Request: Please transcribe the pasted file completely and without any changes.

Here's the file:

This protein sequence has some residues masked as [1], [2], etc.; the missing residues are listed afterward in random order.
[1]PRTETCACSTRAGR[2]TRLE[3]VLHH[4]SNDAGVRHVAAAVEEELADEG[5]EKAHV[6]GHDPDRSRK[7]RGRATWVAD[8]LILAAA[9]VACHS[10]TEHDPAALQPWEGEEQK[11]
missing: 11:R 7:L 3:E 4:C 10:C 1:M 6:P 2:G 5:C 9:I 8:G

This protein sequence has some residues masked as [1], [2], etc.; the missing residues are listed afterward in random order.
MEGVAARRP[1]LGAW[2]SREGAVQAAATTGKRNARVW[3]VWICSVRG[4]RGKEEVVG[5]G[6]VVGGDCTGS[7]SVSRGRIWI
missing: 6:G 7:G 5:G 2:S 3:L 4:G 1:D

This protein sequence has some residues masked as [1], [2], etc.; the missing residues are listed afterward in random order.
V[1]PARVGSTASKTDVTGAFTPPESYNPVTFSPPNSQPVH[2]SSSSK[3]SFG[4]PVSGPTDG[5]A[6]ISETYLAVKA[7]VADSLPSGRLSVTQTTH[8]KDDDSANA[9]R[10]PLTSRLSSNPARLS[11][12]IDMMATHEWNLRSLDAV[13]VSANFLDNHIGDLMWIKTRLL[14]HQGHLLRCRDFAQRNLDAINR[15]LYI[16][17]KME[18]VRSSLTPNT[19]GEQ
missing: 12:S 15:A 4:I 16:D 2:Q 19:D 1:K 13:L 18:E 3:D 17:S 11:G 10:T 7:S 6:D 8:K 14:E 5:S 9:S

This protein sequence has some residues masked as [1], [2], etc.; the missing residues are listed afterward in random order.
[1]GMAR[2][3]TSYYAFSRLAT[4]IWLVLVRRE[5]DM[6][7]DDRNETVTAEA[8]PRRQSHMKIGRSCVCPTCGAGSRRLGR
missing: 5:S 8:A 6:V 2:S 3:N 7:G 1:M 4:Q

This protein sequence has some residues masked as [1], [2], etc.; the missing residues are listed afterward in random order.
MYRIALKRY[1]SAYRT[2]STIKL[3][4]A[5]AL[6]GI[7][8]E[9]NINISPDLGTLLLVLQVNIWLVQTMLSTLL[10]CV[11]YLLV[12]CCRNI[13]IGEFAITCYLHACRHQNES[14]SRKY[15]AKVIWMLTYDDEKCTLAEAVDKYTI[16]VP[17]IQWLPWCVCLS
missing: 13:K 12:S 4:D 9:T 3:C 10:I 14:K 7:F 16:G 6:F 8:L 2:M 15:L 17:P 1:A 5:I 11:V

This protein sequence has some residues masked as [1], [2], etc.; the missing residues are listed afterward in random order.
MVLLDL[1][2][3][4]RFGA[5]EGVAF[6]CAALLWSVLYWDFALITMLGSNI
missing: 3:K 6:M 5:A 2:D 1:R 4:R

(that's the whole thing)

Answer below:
This protein sequence has some residues masked as [1], [2], etc.; the missing residues are listed afterward in random order.
[1]PRTETCACSTRAGR[2]TRLE[3]VLHH[4]SNDAGVRHVAAAVEEELADEG[5]EKAHV[6]GHDPDRSRK[7]RGRATWVAD[8]LILAAA[9]VACHS[10]TEHDPAALQPWEGEEQK[11]
missing: 11:R 7:L 3:E 4:C 10:C 1:M 6:P 2:G 5:C 9:I 8:G

This protein sequence has some residues masked as [1], [2], etc.; the missing residues are listed afterward in random order.
MEGVAARRP[1]LGAW[2]SREGAVQAAATTGKRNARVW[3]VWICSVRG[4]RGKEEVVG[5]G[6]VVGGDCTGS[7]SVSRGRIWI
missing: 6:G 7:G 5:G 2:S 3:L 4:G 1:D

This protein sequence has some residues masked as [1], [2], etc.; the missing residues are listed afterward in random order.
V[1]PARVGSTASKTDVTGAFTPPESYNPVTFSPPNSQPVH[2]SSSSK[3]SFG[4]PVSGPTDG[5]A[6]ISETYLAVKA[7]VADSLPSGRLSVTQTTH[8]KDDDSANA[9]R[10]PLTSRLSSNPARLS[11][12]IDMMATHEWNLRSLDAV[13]VSANFLDNHIGDLMWIKTRLL[14]HQGHLLRCRDFAQRNLDAINR[15]LYI[16][17]KME[18]VRSSLTPNT[19]GEQ
missing: 12:S 15:A 4:I 16:D 2:Q 19:D 1:K 13:L 18:E 3:D 17:S 11:G 10:T 7:S 6:D 8:K 14:E 5:S 9:S

This protein sequence has some residues masked as [1], [2], etc.; the missing residues are listed afterward in random order.
[1]GMAR[2][3]TSYYAFSRLAT[4]IWLVLVRRE[5]DM[6][7]DDRNETVTAEA[8]PRRQSHMKIGRSCVCPTCGAGSRRLGR
missing: 5:S 8:A 6:V 2:S 3:N 7:G 1:M 4:Q

This protein sequence has some residues masked as [1], [2], etc.; the missing residues are listed afterward in random order.
MYRIALKRY[1]SAYRT[2]STIKL[3][4]A[5]AL[6]GI[7][8]E[9]NINISPDLGTLLLVLQVNIWLVQTMLSTLL[10]CV[11]YLLV[12]CCRNI[13]IGEFAITCYLHACRHQNES[14]SRKY[15]AKVIWMLTYDDEKCTLAEAVDKYTI[16]VP[17]IQWLPWCVCLS
missing: 13:K 12:S 4:D 9:T 3:C 10:I 14:K 7:F 16:G 6:F 8:L 2:M 15:L 17:P 1:A 5:I 11:V

This protein sequence has some residues masked as [1], [2], etc.; the missing residues are listed afterward in random order.
MVLLDL[1][2][3][4]RFGA[5]EGVAF[6]CAALLWSVLYWDFALITMLGSNI
missing: 3:K 6:M 5:A 2:D 1:R 4:R